Date of Award

Summer 7-1-2022

Degree Type


Degree Name

Doctor of Philosophy (PhD)




Park, Aesoon


cannabis, college students, daily diary, pre-sleep arousal, self-medication, sleep

Subject Categories

Behavior and Behavior Mechanisms | Clinical Psychology | Medicine and Health Sciences | Psychiatry and Psychology | Psychology | Social and Behavioral Sciences


Objective: Emerging evidence suggests that college cannabis sleep aid use may increase vulnerability to diurnal impairment, despite proximal sleep-related benefits. In contrast, relatively little is known about proximal precipitants of cannabis sleep aid use in daily college life. The identification of modifiable, situational intervention points preceding cannabis sleep aid use in daily college life is critical to accelerate the development of college harm reduction efforts. This 14-night mixed methods study tested temporal associations of THC-based cannabis sleep aid use with cognitive arousal-based precipitants (consistent with cognitive theory of insomnia) and sleep outcomes.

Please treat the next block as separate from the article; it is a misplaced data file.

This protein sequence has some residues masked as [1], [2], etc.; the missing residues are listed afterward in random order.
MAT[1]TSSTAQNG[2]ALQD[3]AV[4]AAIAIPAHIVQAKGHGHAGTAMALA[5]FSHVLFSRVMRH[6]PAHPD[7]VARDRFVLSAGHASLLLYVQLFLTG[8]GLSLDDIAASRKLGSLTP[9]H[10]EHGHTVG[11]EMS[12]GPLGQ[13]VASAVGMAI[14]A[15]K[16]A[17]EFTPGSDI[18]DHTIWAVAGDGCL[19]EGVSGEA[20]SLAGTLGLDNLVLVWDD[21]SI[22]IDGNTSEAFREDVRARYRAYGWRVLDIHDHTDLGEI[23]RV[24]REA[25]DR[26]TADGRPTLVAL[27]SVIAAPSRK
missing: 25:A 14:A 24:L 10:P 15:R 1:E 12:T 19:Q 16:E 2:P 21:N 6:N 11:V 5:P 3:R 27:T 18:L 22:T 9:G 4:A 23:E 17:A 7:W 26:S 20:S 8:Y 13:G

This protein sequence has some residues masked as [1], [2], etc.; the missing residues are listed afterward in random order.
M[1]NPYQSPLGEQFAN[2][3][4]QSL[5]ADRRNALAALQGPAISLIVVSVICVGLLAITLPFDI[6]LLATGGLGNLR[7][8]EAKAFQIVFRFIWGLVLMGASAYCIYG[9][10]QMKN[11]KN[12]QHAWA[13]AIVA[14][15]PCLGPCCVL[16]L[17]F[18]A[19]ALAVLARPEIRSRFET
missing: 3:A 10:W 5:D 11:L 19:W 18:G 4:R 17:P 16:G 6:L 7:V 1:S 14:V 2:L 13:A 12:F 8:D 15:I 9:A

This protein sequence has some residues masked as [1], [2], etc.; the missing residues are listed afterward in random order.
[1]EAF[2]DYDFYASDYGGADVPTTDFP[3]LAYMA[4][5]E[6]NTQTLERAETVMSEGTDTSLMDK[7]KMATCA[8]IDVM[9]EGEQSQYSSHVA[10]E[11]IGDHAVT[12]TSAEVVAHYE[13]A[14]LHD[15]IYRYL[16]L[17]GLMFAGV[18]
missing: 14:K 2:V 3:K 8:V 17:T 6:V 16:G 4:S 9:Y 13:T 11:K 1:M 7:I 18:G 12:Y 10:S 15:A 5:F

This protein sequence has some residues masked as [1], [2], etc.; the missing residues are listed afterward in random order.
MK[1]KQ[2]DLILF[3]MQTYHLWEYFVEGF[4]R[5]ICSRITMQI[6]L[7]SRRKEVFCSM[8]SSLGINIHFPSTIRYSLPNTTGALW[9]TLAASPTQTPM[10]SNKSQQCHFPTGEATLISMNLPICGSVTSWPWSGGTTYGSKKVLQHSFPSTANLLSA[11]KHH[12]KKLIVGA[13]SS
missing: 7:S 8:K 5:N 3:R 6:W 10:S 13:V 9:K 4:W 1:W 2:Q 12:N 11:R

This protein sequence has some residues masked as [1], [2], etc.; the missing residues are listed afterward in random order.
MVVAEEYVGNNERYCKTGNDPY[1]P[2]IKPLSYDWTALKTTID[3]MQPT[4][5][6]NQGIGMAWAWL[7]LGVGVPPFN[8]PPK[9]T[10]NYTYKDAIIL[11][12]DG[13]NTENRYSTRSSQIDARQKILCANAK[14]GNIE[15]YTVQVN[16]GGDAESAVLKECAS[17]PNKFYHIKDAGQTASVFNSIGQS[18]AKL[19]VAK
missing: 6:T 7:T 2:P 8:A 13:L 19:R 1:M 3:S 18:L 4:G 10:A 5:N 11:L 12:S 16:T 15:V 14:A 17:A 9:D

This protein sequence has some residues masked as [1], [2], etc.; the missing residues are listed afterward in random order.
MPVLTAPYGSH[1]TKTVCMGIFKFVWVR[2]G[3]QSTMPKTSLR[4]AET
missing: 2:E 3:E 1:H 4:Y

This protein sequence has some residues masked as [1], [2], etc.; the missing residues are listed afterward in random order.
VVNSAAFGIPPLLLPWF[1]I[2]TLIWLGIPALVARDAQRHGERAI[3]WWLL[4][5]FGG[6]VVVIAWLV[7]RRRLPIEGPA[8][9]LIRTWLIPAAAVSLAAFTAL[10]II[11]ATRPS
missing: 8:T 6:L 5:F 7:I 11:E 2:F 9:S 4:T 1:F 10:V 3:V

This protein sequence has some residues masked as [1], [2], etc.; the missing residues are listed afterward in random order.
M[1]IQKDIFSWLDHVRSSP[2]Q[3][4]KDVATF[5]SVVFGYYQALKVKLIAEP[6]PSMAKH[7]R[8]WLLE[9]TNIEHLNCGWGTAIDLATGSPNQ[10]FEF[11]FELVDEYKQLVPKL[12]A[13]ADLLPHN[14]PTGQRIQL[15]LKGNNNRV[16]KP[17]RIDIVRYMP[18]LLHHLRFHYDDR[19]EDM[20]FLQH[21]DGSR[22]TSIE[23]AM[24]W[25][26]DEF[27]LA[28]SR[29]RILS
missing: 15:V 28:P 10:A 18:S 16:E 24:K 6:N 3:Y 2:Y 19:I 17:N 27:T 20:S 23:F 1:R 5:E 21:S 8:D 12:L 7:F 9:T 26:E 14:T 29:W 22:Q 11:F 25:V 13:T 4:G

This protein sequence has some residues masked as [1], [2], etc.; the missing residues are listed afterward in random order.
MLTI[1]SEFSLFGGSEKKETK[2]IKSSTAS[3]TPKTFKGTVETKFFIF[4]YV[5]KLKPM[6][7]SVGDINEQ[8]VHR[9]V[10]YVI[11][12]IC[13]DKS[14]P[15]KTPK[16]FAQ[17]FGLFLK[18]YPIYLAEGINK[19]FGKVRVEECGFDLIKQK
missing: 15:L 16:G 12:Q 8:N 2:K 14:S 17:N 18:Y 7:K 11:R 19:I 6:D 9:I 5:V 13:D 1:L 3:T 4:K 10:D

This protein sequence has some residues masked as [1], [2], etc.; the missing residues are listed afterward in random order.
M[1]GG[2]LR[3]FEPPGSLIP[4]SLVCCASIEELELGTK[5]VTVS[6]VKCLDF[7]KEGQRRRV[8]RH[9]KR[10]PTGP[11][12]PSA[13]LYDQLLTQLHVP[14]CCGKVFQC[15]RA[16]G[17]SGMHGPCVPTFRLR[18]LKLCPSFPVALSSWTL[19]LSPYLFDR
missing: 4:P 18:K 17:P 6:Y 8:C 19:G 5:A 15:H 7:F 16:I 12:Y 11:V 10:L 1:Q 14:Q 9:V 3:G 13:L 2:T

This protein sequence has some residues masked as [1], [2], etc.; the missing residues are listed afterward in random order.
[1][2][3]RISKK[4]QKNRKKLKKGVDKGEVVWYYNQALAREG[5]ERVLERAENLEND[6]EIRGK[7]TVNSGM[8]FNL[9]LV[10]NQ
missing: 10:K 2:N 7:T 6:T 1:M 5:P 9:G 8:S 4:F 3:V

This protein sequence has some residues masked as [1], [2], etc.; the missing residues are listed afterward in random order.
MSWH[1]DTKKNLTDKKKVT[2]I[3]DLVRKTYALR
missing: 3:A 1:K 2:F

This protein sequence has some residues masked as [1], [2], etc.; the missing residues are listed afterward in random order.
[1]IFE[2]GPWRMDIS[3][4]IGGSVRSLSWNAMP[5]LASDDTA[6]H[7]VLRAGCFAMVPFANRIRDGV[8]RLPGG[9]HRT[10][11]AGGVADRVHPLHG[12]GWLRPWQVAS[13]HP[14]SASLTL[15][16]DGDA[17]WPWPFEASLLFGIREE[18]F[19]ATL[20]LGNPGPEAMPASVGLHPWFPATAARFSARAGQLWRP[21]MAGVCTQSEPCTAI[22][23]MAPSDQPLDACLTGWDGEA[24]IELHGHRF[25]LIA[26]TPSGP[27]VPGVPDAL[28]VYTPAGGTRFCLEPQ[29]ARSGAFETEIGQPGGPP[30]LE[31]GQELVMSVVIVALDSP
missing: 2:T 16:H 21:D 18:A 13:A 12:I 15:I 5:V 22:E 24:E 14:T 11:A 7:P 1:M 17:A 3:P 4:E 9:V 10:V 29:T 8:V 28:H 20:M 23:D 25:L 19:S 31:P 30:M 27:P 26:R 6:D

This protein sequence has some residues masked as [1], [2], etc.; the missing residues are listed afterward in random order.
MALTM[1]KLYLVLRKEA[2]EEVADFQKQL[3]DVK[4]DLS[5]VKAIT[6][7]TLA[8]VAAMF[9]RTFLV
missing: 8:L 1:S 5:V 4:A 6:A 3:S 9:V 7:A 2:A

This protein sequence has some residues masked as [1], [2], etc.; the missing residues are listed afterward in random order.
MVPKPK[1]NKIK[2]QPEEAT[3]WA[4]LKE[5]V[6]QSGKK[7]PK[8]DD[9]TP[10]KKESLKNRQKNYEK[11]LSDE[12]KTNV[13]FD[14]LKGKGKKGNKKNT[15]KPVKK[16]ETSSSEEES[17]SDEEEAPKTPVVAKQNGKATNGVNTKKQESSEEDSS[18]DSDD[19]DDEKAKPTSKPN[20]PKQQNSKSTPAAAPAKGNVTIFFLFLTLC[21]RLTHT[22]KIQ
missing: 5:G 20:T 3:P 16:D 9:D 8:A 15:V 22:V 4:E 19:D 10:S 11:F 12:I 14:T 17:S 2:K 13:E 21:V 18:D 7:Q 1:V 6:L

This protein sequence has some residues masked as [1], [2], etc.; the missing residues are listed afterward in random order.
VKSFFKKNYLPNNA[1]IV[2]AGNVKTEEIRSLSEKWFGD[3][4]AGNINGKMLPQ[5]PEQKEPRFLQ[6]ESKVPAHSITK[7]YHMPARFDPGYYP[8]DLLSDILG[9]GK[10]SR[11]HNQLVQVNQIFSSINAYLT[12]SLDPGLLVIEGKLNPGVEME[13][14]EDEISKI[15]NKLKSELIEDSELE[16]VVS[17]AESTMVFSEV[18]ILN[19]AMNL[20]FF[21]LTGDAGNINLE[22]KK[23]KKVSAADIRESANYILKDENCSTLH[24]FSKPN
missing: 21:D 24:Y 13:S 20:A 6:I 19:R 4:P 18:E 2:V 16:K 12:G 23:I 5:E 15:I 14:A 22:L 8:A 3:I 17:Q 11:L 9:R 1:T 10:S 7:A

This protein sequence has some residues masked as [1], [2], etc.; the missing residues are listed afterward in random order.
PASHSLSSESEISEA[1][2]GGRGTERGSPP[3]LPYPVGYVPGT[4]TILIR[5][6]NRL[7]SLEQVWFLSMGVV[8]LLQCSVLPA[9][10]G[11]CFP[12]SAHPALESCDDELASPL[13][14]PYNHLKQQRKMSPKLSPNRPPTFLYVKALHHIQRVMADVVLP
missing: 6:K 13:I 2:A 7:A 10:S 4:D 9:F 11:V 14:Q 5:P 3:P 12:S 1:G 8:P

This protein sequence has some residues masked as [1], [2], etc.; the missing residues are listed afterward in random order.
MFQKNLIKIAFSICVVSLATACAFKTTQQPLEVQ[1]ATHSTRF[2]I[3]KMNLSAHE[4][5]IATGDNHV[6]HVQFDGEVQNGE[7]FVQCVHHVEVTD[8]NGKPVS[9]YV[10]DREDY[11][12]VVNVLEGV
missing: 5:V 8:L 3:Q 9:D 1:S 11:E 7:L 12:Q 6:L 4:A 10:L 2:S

Method: Daily diary (pre-sleep and waking) and actigraphy data were collected from n = 81 college students across 14 nights. Eligible participants (Mage = 19.96 [SD = 1.18]; 65% women [100% cisgender]; 72% White) reported at least bimonthly THC-based cannabis use for sleep aid.

Results: Multilevel models demonstrated that cognitive pre-sleep arousal did not predict cannabis sleep aid use day-to-day over and above individual average arousal levels. In turn, nights of cannabis sleep aid were associated with (a) improved same-night subjective sleep efficiency and (b) shorter next-night objective wake-time after sleep onset and sleep duration, after controlling for general daily-level cannabis use quantity. Mediational models indicated that associations of cognitive pre-sleep arousal with same-night sleep were not explained by cannabis sleep aid use.

Conclusions: Pre-sleep arousal does not appear to predict cannabis use for sleep aid in daily college life, which in turn demonstrates potential proximal sleep-related benefits. Continued research is needed exploring modifiable within-person precipitants to inform ongoing harm reduction efforts.


Open Access